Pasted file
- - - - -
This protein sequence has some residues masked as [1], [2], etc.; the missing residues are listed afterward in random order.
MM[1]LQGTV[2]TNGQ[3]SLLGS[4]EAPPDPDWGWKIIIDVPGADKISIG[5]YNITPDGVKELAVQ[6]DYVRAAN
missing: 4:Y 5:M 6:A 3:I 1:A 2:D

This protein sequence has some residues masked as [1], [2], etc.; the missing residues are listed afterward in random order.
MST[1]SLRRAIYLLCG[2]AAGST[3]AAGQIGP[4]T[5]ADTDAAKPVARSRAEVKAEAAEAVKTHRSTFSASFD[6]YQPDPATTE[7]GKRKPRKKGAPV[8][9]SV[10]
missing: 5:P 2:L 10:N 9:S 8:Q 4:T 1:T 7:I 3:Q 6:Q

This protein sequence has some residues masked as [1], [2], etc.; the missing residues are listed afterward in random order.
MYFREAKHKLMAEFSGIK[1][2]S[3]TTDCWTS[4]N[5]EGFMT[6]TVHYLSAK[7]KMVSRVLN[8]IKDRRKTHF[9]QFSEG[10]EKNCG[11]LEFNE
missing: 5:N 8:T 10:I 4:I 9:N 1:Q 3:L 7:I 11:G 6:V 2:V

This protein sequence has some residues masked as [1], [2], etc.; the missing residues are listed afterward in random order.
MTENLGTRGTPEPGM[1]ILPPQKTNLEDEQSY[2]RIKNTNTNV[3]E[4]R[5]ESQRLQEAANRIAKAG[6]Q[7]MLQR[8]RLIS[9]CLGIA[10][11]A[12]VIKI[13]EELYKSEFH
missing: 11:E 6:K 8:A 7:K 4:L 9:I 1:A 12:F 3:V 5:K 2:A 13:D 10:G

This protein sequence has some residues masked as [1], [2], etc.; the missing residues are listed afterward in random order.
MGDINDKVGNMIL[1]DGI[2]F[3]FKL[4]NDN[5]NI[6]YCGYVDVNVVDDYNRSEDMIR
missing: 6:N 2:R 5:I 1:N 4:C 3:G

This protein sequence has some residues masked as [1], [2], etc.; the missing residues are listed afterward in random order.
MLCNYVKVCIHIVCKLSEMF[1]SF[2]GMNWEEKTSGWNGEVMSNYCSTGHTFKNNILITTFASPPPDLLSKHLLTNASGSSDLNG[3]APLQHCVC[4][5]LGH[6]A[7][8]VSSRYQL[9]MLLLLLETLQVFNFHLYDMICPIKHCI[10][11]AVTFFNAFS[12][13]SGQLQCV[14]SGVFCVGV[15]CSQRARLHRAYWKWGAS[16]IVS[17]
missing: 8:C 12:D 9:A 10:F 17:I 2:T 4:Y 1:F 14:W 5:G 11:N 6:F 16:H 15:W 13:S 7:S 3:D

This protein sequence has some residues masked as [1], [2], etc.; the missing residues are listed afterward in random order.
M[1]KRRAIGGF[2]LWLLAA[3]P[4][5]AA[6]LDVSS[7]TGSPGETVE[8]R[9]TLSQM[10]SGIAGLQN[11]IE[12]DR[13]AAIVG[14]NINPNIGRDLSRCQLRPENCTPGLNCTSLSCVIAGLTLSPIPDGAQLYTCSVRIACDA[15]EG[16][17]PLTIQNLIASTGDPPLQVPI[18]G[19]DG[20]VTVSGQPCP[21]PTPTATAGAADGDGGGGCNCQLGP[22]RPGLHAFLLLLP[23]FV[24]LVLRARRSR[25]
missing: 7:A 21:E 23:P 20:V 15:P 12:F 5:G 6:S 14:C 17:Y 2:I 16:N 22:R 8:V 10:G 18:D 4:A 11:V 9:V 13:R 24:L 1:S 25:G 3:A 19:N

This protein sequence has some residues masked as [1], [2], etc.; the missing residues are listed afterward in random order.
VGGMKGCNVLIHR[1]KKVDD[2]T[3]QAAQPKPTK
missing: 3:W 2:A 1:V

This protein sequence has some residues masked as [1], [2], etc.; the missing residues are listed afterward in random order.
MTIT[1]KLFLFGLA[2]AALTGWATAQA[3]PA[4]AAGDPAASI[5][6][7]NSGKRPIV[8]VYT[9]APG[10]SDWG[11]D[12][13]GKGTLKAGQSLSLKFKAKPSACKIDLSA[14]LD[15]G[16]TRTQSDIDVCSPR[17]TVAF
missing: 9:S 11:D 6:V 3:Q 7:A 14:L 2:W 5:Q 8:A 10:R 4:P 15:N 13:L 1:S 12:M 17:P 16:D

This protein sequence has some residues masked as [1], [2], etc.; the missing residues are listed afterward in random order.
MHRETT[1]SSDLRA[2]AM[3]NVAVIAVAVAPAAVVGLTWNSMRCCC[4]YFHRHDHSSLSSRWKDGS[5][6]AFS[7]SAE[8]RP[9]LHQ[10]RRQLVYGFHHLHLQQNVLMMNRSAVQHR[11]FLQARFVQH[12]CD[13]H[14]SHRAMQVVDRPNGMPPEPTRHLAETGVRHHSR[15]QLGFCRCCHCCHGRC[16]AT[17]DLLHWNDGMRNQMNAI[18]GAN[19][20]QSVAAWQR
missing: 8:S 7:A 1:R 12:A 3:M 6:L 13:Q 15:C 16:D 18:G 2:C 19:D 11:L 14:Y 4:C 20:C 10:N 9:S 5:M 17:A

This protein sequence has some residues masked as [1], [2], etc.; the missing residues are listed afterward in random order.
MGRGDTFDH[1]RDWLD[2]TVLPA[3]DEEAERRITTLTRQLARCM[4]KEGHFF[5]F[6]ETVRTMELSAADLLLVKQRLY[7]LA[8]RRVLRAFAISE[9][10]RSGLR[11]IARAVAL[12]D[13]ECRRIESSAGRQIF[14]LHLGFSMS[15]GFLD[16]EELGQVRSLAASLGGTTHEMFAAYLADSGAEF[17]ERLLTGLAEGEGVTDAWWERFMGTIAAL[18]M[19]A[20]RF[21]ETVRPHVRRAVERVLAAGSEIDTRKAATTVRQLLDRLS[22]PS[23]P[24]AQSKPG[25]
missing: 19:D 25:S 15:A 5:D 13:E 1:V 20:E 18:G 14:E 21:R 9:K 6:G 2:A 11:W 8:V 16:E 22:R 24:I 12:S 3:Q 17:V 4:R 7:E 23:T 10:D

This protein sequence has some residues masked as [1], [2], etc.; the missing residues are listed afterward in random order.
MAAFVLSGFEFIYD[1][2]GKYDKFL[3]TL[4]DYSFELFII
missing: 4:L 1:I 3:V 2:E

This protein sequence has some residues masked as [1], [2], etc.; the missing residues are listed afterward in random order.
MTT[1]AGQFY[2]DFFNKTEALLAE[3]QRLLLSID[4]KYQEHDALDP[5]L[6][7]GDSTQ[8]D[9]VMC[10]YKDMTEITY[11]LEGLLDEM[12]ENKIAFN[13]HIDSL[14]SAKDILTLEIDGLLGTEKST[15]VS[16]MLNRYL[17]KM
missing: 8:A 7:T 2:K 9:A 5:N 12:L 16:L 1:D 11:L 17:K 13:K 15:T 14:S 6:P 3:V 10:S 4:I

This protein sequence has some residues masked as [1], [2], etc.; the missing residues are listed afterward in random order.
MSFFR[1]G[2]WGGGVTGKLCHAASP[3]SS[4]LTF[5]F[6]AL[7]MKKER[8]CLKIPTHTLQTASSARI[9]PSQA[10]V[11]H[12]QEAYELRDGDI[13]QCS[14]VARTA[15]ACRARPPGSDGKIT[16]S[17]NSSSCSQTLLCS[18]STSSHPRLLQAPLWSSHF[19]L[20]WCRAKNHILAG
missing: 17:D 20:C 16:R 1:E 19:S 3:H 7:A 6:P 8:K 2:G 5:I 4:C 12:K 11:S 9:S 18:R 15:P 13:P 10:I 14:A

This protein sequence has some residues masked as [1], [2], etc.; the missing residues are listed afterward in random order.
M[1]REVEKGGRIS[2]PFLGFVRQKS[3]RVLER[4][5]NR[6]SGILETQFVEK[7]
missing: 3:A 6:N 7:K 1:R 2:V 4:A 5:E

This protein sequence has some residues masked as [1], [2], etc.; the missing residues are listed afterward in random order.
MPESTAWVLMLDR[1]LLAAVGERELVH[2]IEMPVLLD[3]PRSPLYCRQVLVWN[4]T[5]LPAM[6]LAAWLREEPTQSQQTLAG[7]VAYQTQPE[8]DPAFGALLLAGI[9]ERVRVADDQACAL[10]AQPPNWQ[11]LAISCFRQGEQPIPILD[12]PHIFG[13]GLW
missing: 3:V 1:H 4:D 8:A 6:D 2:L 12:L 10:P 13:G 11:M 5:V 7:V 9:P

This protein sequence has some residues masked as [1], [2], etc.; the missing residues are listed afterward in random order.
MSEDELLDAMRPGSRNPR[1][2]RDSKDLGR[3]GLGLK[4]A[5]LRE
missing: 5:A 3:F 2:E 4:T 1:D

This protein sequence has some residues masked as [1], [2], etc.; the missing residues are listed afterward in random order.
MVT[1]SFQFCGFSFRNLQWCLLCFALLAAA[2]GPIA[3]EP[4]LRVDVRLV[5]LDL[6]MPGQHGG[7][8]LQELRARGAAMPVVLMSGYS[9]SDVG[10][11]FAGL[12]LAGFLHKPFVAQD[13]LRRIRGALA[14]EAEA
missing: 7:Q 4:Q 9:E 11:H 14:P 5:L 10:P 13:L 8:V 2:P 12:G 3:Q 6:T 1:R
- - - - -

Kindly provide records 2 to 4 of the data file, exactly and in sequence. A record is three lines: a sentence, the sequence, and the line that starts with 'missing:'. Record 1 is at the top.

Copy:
This protein sequence has some residues masked as [1], [2], etc.; the missing residues are listed afterward in random order.
MST[1]SLRRAIYLLCG[2]AAGST[3]AAGQIGP[4]T[5]ADTDAAKPVARSRAEVKAEAAEAVKTHRSTFSASFD[6]YQPDPATTE[7]GKRKPRKKGAPV[8][9]SV[10]
missing: 5:P 2:L 10:N 9:S 8:Q 4:T 1:T 7:I 3:Q 6:Q

This protein sequence has some residues masked as [1], [2], etc.; the missing residues are listed afterward in random order.
MYFREAKHKLMAEFSGIK[1][2]S[3]TTDCWTS[4]N[5]EGFMT[6]TVHYLSAK[7]KMVSRVLN[8]IKDRRKTHF[9]QFSEG[10]EKNCG[11]LEFNE
missing: 5:N 8:T 10:I 4:I 9:N 1:Q 3:L 7:I 11:G 6:V 2:V

This protein sequence has some residues masked as [1], [2], etc.; the missing residues are listed afterward in random order.
MTENLGTRGTPEPGM[1]ILPPQKTNLEDEQSY[2]RIKNTNTNV[3]E[4]R[5]ESQRLQEAANRIAKAG[6]Q[7]MLQR[8]RLIS[9]CLGIA[10][11]A[12]VIKI[13]EELYKSEFH
missing: 11:E 6:K 8:A 7:K 4:L 9:I 1:A 12:F 3:V 5:K 2:A 13:D 10:G